With a fifteen percent improvement on the turnout compared to other years, the voters appeared quite keen to shake things up a fair bit for the next four years.
4,293 out of 8,443 eligible voters filled out the required circles on their computer ballots, delivering the desire for a bit of change to the home of Municipal Government on 3rd Avenue West.
For the familiar faces, three incumbents were returned to office, as Joy Thorkelson, Barry Cunningham and Nelson Kinney will all keep their place on the in/out board at City Hall.
Two of the elected class of 2011 however went down to political defeat on Saturday. As Councillor Gina Garon and Councillor Anna Ashley both came up short of the benchmark point of 1,995 votes, the total votes mark in the election required to claim the sixth and final seat on Council for this years campaign.
Now making their preparations to bring their enthusiasm to four years of Prince Rupert's political agenda will be: Blair Mirau, Gurvinder Randhawa and Wade Niesh.
Ray Pedersen rounds out the roster of those that ran for office this year. The final of the four new challengers for this election year campaign, came up short in his first bid for municipal office in the community.
For many observers of Saturday night's count however, the interesting numbers from the final tallies will be those that show how the top six finishers stack up in the way of final support when the numbers came in.
From first to sixth the votes were allocated as such:
Blair Mirau 2,915
Barry Cunningham 2,897
Wade Niesh 2,119
Gurvinder Randhawa 2,053
Joy Thorkelson 2,044
Nelson Kinney 1,995
Of the top four vote getters on the night, three are brand new to City Council while Mr. Cunningham can probably still be considered in his honeymoon period from his by-election victory of last year.
Of the final two spots, it's a complete reversal of order from 2011, when Councillor Thorkelson topped the Council listings, with Councillor Kinney in second.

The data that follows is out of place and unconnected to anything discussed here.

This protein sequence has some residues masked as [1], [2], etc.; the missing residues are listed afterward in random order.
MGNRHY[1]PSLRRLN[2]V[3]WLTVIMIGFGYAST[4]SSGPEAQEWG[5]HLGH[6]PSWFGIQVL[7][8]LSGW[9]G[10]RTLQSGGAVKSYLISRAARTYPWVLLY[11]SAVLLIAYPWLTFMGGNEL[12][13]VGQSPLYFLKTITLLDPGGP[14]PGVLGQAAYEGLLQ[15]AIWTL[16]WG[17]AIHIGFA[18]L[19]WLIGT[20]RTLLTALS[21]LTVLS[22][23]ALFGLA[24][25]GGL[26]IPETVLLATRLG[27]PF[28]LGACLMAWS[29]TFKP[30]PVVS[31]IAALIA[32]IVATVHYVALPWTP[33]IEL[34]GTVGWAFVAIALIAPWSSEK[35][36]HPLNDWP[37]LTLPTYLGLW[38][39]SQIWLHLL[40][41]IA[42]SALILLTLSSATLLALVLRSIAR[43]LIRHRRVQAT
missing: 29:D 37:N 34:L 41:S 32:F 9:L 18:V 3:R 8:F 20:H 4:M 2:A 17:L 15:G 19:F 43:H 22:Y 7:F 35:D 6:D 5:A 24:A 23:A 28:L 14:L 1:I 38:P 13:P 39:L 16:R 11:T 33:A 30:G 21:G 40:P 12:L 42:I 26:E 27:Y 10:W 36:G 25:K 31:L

The dramatic slide down the listings, will surely give both of the incumbents cause to consider how they approach the work of Council over the next term of office, particularly when it comes to the new focus that the voters seem to have suggested.
For Councillors Garon and Ashley now sent to the sidelines, Saturday's vote will certainly be a hard result to accept. Both it seems were caught up in the push of the voters to bring some new perspective to the workings of City Council.
The current council will meet one more time, with their final Council session to come on Monday, November 24th.
The new team with a few surviving vets, will take to the workload on December 1st, when they and Mayor Brain will be sworn into office.
Like the new Mayor, they will face a fairly thick to do list from the very first night.
Large issues loom for the new Council, from the ongoing Watson Island court case, to decisions to be made after public consultation on Lot 444 across at Tuck Inlet, to name just two high profile topics of recent months.
The 2014 campaign outlined a number of different themes, with each of the newcomers offering up some different concepts as how best to handle them, many of them a significant shift from how those of the current council handled them in the past.
At the end of the campaign, the voters decided that the new ideas trumped some of the old.
Holding a few spots open for those that have served Council the longest, though perhaps with a not so gentle nudge, that there may be the need to recalibrate their approach to the work of Council and the way that they tackle the many issues ahead.
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